Tag Archives: collectivism

If Corporations Are Evil, Government is Evil Times Five (or more)

Collectivists (communists, socialists, and many liberals) hate corporations for a number of reasons, yet they love government. But in fact, government is the largest corporation. The US government has revenue five times the size of Wal-Mart, the largest US corporation in terms of sales, nine times the spending (due to the huge budget deficit), debt five greater than Bank of America, the largest bank (not including off-budget liabilities such as social security and medicare), and is the country’s largest employer. And this is just the federal government, with state and local figures only adding to the imbalance.  But this government, which the collectivists love so much, perpetrates the same “evils” for which they blame corporations.

The major criticism of corporations is the Divisions between labor, management, and owners. Adam Smith explains:

The directors of such [joint-stock] companies, however, being the managers rather of other people’s money than of their own, it cannot well be expected, that they should watch over it with the same anxious vigilance with which the partners in a private copartnery frequently watch over their own…. Negligence and profusion, therefore, must always prevail, more or less, in the management of the affairs of such a company.

This same criticism applies to government. Government officials spend other people’s money and, as a result, “it cannot well be expected, that they should watch over it with the same anxious vigilance” as which they would spend their own. But there remains a major difference between government and corporations. Corporations only have money to spend if people voluntarily give them money. Either investors must give the corporation funds to expand their business or customers must purchase products from the company. If neither of the two occur, corporations have no money to spend. On the other hand, nobody voluntarily gives money to the government. Government forcibly takes money from a country’s citizens with the threat of imprisonment if taxes are evaded. In theory, the people control the government through the election process, but that would be just as true when it comes to corporation in which shareholders elect the Board of Directors. In both cases, there is a division between the people who are supposed to be represented and the managers of the corporation/government. Yet, the distinction between the two remains: corporations must earn their revenue whereas government simply takes it by threatening to use force.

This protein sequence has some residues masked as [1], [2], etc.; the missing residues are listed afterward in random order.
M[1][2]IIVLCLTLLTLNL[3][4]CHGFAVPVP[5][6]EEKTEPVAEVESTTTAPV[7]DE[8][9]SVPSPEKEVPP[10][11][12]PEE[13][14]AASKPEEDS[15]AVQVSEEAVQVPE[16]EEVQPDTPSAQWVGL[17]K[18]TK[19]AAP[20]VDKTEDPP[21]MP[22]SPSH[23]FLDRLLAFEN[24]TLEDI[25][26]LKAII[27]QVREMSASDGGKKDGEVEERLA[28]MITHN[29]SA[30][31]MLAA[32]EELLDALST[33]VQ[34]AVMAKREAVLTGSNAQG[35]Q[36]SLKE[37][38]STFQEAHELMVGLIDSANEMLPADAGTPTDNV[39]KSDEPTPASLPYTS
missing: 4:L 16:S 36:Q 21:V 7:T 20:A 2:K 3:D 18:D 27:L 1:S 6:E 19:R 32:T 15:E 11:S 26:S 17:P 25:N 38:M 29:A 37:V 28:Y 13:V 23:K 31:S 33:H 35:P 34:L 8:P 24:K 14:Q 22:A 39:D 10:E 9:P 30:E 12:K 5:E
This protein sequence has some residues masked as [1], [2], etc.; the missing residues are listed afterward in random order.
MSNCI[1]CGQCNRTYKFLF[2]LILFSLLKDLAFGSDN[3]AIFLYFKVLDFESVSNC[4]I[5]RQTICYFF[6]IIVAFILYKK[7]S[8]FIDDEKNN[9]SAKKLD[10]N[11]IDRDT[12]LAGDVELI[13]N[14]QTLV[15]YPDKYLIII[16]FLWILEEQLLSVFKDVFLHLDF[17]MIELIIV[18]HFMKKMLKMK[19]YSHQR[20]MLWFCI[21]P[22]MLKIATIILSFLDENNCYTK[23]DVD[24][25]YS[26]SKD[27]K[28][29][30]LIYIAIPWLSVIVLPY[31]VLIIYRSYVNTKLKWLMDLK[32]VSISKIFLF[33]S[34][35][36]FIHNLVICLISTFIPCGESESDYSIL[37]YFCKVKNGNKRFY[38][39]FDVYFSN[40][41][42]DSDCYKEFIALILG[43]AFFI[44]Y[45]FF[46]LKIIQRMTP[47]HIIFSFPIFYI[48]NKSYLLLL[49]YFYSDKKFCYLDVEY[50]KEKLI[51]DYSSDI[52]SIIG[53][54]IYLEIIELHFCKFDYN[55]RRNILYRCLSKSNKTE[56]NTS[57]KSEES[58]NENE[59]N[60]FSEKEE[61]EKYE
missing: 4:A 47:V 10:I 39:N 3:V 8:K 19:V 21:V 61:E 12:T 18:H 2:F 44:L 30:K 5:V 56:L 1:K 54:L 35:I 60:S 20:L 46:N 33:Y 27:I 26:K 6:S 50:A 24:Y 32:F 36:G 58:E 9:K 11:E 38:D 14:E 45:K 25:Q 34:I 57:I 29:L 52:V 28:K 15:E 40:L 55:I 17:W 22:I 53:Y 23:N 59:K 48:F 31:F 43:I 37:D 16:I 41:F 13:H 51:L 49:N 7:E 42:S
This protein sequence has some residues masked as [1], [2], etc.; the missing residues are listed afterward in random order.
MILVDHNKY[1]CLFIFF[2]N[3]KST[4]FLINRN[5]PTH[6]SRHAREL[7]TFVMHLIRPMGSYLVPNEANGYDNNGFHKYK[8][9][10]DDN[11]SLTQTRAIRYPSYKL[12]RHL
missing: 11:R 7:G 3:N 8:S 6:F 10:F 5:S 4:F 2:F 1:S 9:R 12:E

Another argument is that corporations are anti-democratic:

Chomsky contends that corporations transfer policy decisions out of the hands of the people and into corporate boardrooms, where public oversight is limited. The extensive financial resources of corporations and the extent to which they’re employed to influence political campaigns in the United States has also been implicated as a way in which corporations undermine the democratic institutions in a society[6].

By extension, the large government bureaucracy transfers “policy decisions out of the hands of the people and into” unelected government agencies “where public oversight is limited.” Again, a major difference remains. Corporate heads can be fired by the Board of Directors and the Board of Directors can be fired by the shareholders. Additionally, corporations must “do good” in order to stay in existence. If they don’t sell product, the corporation will go bankrupt. On the other hand, government bureaucrats largely work in secret in which the shareholders (the country’s citizens) do not even know of the bureaucrat’s existence. Furthermore, government agencies that underperform do not go out of business. Instead, they request even more money from the government, which they claim they need in order to properly carry out their duties.

As a result, the government acts even more like a corporation than actual corporations do and without the requirement of actually providing something. Worse yet, government is much larger than any corporation can ever be. Throughout history, liberals complained about a number of corporate monopolies. Yet, government is much larger than any corporation and a real anti-monopolist would attack government for its monopolistic control of our health care system, defense, retirement funds, and education system.